The home changed owners again and in 1955 the current owners “persuaded Wright himself to remodel the interior.”1 Wright updated the flooring and woodwork and added a dramatic stepped ceiling consistent with the style of the interiors of architect’s 1950s Usonian buildings.

image
Left Frank Lloyd Wright, Isabel Roberts House (1908), River Forest, IL.
Right: William E. Drummond House (1909)

image
Frank Lloyd Wright, Isabel Roberts House (1908), River Forest, IL.

All photos credit: Bill Bowen © 2014.

Reference

1. Frank Lloyd Wright Trust, (2014). All Wright Walk [Brochure].

Comments
Niagara Mohawk Building

Recently our friends at Art Deco Architecture posted this stunning image of the Niagara Mohawk Building is located in my hometown, Syracuse, NY. I used to pass this building every day on my way to work at another, although less impressive, Art Deco structure, the State Tower Building.

image

Melvin L. King, Niagara Mohawk Building (1932). Photographer unknown.
Source

As soon as the snow melts (if it ever does), I’ll get out and take more photos of this Art Deco masterwork to add to Design and Desire. And to our friends at Art Deco Architecture, if you do get the opportunity to visit Syracuse, NY, please don’t hesitate to look me up!

Read the orignal post on Art Deco Architecture.

Comments
Possible New Life for Julia Morgan’s Pasadena YWCA

Very interesting news has come to us via Pasadena Weekly. California architect Julia Morgan’s 1921 YWCA Building in Pasadena, CA is under consideration for adaptive reuse. According to the article on the Pasadena Weekly Web site, “[T]he Pasadena City Council reviewed development plans for the long-vacant YWCA building, which is expected to be converted into a boutique hotel.”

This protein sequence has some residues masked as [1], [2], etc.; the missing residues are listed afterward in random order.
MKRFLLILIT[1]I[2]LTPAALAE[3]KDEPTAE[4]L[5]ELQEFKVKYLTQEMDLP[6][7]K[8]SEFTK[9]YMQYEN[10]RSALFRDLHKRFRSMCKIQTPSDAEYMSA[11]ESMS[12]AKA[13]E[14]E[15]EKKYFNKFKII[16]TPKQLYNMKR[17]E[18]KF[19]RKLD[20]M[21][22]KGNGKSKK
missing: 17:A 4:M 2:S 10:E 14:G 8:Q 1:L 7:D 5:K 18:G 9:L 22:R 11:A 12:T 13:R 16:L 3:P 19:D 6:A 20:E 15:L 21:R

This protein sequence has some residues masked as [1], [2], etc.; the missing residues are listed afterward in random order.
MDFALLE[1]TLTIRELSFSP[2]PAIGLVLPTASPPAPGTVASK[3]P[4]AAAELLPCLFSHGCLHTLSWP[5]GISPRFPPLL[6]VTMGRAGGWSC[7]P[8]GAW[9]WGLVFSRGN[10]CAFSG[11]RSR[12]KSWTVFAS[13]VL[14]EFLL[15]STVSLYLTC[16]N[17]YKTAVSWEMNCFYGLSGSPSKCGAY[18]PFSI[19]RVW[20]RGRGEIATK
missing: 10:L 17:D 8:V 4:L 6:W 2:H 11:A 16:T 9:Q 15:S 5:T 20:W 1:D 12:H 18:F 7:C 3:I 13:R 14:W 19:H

The structure, vacant since 1997, is listed on the National Register of Historic Places.

Read the article on Pasadena Weekly.

Read more on architect Julia Morgan.

Julia MorganJulia Morgan, Pasadena YWCA Building (1921). Photographer unknown.

Source

Comments
Art Deco Buildings in Greenbelt, Maryland

Our friend David Thompson of the Art Deco Buildings blog shared some terrific photos of his trip to Greenbelt, Maryland earlier this year. According to Thompson:

In 1936, Greenbelt … was built in Maryland between Washington DC and Baltimore. It was a bold experiment in co-operative living with all the town’s businesses and even the newspaper co-cooperatively owned by the residents. The homogeneous houses and flats where built around a city center that included shops, a theater and an elementary school.

Read more about Greenbelt, Maryland on Art Deco Buildings, and also read Thompson’s post on The Greenbelt Community Center.

For more on the community of Greenbelt, Maryland visit the city’s Web site.

Greenbelt, Maryland
Greenbelt Theatre and Supermarket, Greenbelt, Maryland (1937).
Source

Comments
Silly Saturday: How Architects Sleep

Design and Desire found this image on Katie Umenthum's Architecture Humor Pinterest Board, which is a send-off of the universal communication symbols. Notice how architects sleep - if they get the opportunity - at the bottom of the graphic.

Visit Katie’s Pinterest Board for more humorous and unusual images.

image

Unknown Artist. How Architects Sleep.
Source

Comments
Frank Lloyd Wright and the City: Density vs. Dispersal at MOMA

The Museum of Modern Art in New York City is currently running Frank Lloyd Wright and the City: Density vs. Dispersal, an exhibition that explores the architect’s philosophy regarding the development of the American City during the period between the two World Wars. Wright’s iconic large-scale model for “Broadacre City" is the centerpiece of the show, which features drawings, architectural models and films that were included in the recent joint acquisition of Frank Lloyd Wright’s extensive archive by MoMA and Columbia University’s Avery Architectural and Fine Arts Library.

For details visit MoMA’s web site. The show runs now through June 1, 2014.

image

Frank Lloyd Wright. Drawings for Broadacre City Project, (1932).
Source

Comments